Tuesday, July 19, 2011

Armchair Travel - Shooting Stars and Flying Fish

The school holidays are finished and it’s back to our normal routine, but I have to say how envious I was that many of my customers were travelling to warmer climates over the holidays.  Unfortunately, there are no exotic holidays for me just at the moment so I decided that I could be an armchair traveller instead. 

My first foray is Nancy Knudsen’s travel memoir, Shooting Stars and Flying Fish.  I love stories about travelling to far off countries especially those that I am unlikely to visit myself, and this fitted the bill.  Like many of this type of memoir, the decision by Nancy and her husband Ted to leave their secure lives of self employed business executive and architect respectively came after their children had grown up and “left the nest”, and their decision to circumnavigate the globe on a yacht wasn’t that surprising given that they both were part of the Sydney sailing scene

What, I think, captivated me was that the challenge of living together in such close confines, the sailing for days on end without any land in sight and having to rely on each other for their safety and well being meant that the trip was very different to the weekend races they were use to.  I am not a sailor myself, but living in Bayside Melbourne means that I know people who sail and the strong sense of camaraderie and mutual support that I had been told existed was evident in Nancy’s book.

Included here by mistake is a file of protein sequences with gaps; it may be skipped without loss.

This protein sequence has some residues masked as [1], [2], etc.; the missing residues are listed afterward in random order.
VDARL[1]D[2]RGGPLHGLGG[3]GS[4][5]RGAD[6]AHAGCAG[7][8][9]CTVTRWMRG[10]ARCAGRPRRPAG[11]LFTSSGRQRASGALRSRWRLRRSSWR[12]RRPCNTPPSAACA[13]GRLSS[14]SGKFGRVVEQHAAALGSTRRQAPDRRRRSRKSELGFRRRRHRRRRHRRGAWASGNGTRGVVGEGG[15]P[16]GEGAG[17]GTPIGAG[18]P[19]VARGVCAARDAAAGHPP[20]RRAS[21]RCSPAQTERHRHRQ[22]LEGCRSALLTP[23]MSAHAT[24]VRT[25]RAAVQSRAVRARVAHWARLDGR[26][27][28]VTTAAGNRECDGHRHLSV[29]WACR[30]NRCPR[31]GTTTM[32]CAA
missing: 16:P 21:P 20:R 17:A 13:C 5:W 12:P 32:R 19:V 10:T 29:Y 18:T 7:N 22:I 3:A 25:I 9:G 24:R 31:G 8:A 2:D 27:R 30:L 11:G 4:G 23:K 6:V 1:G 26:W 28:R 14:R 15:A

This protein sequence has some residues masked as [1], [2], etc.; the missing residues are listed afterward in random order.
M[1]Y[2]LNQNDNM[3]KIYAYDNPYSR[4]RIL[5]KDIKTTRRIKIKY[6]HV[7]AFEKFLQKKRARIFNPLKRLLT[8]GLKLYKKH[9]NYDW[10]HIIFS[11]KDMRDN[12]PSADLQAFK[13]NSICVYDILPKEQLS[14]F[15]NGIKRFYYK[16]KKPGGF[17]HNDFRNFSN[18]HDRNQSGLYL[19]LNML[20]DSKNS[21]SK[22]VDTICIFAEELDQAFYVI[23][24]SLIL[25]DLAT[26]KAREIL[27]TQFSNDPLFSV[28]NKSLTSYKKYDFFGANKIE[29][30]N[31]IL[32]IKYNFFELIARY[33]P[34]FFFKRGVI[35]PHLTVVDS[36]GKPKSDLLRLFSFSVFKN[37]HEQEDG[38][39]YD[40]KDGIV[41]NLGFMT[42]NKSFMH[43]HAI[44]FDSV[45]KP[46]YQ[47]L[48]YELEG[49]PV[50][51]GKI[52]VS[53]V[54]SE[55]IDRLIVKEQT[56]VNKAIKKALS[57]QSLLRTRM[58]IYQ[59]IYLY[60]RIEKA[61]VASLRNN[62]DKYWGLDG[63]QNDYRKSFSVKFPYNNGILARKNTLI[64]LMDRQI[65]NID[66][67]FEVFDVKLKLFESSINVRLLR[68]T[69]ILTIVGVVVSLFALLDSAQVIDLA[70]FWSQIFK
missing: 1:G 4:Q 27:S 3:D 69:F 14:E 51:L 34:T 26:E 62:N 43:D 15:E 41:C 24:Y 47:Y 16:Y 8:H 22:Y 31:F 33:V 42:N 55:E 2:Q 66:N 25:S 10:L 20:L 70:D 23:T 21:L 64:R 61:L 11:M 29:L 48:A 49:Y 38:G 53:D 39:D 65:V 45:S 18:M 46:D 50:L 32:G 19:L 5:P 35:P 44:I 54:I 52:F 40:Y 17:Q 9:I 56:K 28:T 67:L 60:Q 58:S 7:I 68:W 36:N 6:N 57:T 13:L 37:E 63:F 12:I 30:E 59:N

(Blackwattle picture courtesy of Nancy’s blog on which the book is based can be found here)

Don’t be put off reading this book if you are not into yachts and the ocean.  There is so much more to the story than that.  One of the things that Nancy stresses is that when you are on a yacht you see more of the real parts of the countries you visit than when you jet in as a tourist just visiting the major cities.  Her descriptions of the Maldives, India, Oman, Eritrea, Sudan, Egypt, Turkey where they lived for two years while Ted taught at a university,the Panama Canal, the Carribean and the islands of the Pacific gave wonderful insights to the cultural and political differences between these exotic places.

Exploring beautiful beaches, old ruins, and market towns on their fold up bikes, the exotic food and the friends they made along the way, both yachties and locals in the area they were visiting gives the book colour and interest and I feel Nancy and Ted’s story will appeal to a wider audience, especially to those who dream of leaving the rat race for a while to enjoy life to its fullest.

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